•      Troublesome behaviors are often attention-seeking devices

•      Provide a child with more acceptable ways to gain attention

Tough Love vs. Spanking - Good Argument

Most of the American populace thinks it improper to spank children, so I have tried other methods to control my kids when they have one of  'those moments.'

One that I found effective is for me to just take the child for a car ride and talk.

Some say it's the vibration from the car, others say it's the time away from any distractions such as TV, Video Games, Computer, IPod, etc.


•      Either way, my kids usually calm down and stop misbehaving after our car ride together. Eye to eye contact helps a lot too.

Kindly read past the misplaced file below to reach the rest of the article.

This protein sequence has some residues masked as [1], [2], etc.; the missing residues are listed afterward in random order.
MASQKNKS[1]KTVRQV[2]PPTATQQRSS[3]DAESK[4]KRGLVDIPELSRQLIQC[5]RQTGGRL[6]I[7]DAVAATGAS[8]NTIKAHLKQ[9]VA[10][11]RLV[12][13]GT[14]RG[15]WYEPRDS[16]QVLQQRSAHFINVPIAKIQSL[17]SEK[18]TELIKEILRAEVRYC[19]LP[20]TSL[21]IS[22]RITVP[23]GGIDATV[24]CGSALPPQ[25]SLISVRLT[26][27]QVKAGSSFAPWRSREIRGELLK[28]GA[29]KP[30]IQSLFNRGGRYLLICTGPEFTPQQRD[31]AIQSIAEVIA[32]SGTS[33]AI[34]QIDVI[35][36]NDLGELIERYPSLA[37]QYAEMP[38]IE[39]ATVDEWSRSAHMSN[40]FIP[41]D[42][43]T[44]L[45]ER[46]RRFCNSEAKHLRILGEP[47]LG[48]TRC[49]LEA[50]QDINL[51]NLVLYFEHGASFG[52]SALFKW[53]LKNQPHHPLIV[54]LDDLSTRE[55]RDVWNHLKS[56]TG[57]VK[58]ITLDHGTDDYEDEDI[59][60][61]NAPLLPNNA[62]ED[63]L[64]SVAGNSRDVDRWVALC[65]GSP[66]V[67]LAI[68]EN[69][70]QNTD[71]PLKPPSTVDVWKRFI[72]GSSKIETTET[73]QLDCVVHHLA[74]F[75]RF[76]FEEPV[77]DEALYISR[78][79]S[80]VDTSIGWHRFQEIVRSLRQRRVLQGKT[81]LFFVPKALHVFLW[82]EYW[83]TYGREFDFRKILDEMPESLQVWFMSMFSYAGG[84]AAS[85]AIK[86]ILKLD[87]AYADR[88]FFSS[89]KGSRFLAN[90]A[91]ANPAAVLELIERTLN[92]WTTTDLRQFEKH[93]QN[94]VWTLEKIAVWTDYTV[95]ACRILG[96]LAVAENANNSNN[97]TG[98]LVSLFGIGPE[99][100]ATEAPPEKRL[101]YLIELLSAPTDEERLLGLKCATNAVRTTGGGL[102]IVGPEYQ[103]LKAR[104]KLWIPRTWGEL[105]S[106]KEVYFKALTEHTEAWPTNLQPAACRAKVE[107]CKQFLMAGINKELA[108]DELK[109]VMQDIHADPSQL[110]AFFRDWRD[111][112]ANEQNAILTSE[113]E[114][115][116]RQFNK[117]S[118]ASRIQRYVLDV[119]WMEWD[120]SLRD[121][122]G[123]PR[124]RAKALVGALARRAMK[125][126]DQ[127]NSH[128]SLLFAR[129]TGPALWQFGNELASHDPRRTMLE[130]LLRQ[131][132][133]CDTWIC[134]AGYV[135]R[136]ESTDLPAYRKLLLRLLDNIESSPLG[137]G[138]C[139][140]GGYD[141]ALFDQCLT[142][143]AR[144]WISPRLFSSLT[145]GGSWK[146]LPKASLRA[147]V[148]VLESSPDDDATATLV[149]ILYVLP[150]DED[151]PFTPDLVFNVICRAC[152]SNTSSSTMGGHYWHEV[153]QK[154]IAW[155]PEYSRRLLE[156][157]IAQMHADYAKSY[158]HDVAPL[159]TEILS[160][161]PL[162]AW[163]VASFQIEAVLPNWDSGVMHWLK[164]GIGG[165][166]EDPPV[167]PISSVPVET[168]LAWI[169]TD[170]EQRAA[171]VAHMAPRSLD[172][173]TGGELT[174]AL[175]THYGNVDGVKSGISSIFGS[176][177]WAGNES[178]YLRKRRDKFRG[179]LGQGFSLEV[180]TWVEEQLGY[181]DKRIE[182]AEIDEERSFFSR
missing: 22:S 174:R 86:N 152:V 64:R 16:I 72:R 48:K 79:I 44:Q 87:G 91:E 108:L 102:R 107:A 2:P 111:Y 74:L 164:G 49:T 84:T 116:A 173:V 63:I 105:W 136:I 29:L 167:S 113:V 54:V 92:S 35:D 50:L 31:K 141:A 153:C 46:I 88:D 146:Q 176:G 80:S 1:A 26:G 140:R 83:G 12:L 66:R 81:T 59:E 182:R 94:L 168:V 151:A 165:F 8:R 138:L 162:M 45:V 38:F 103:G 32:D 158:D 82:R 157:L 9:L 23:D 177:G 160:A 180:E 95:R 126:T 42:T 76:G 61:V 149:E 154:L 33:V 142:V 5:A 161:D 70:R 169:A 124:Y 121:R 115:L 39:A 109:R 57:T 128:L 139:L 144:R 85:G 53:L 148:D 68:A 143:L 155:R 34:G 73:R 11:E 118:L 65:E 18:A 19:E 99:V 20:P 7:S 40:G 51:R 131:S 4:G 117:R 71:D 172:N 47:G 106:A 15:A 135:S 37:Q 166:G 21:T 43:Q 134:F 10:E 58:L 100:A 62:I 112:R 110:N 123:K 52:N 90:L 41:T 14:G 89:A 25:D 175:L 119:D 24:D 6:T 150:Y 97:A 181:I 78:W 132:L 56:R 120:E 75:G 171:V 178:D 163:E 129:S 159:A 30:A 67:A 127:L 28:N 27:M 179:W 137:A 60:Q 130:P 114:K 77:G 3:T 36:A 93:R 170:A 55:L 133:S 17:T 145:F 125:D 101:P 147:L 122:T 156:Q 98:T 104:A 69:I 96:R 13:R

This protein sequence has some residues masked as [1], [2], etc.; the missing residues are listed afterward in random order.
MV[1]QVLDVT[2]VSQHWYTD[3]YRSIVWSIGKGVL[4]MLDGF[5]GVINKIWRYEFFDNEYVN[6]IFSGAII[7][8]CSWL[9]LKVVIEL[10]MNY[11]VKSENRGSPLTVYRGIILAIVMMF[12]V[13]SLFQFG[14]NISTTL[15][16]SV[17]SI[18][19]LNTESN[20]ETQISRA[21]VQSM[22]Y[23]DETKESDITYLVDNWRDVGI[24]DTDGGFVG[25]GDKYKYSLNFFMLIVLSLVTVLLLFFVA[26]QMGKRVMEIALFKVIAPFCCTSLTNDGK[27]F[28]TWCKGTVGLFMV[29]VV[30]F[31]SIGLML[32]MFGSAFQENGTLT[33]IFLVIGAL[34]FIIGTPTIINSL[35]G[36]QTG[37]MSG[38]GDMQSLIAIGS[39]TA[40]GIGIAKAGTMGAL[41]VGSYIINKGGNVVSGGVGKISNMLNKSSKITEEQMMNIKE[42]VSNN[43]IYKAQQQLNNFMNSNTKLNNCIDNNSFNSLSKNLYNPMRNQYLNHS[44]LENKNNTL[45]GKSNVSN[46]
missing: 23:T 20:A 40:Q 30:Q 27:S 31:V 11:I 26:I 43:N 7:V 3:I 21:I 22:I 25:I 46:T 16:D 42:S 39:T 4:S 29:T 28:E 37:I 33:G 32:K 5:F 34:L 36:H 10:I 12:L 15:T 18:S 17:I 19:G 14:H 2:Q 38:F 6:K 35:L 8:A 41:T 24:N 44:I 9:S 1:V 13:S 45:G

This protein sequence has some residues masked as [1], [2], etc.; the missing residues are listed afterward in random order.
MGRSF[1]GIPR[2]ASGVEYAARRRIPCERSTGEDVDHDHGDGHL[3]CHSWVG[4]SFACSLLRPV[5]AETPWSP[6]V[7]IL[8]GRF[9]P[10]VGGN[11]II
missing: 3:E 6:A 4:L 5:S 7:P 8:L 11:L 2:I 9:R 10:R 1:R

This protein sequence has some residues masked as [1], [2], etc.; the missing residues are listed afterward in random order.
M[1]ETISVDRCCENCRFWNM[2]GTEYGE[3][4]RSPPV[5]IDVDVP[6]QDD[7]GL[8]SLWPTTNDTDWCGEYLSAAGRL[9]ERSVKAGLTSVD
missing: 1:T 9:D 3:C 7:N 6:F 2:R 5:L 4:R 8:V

I've included a photo below of one of my sessions with my son, in case you would like to use the technique.














•       This works with grandchildren,
nieces, and nephews as well.



•    This works with grandchildren,
nieces, and nephews as well.

Support and Loneliness

•             Shyness  Anxiety in social situations that comes from worrying about what others think about you.


•             Loneliness  Sadness about being alone.


•             Social Support  Words and actions from other people that help you feel valued, cared for and connected to a community.

        Emotional Support: trust, empathy, caring, love concern, and unconditional approval.

        Instrumental Support: time, advice, information, money and labor.

        Activity 19: Social Support and Self-Esteem


Raising Your Self-Esteem

•             Not all successful people grew up feeling good about themselves.  Often, they had to learn to like themselves through practice.


•             Self-expectancy  The belief that you are able to achieve what you want out of life.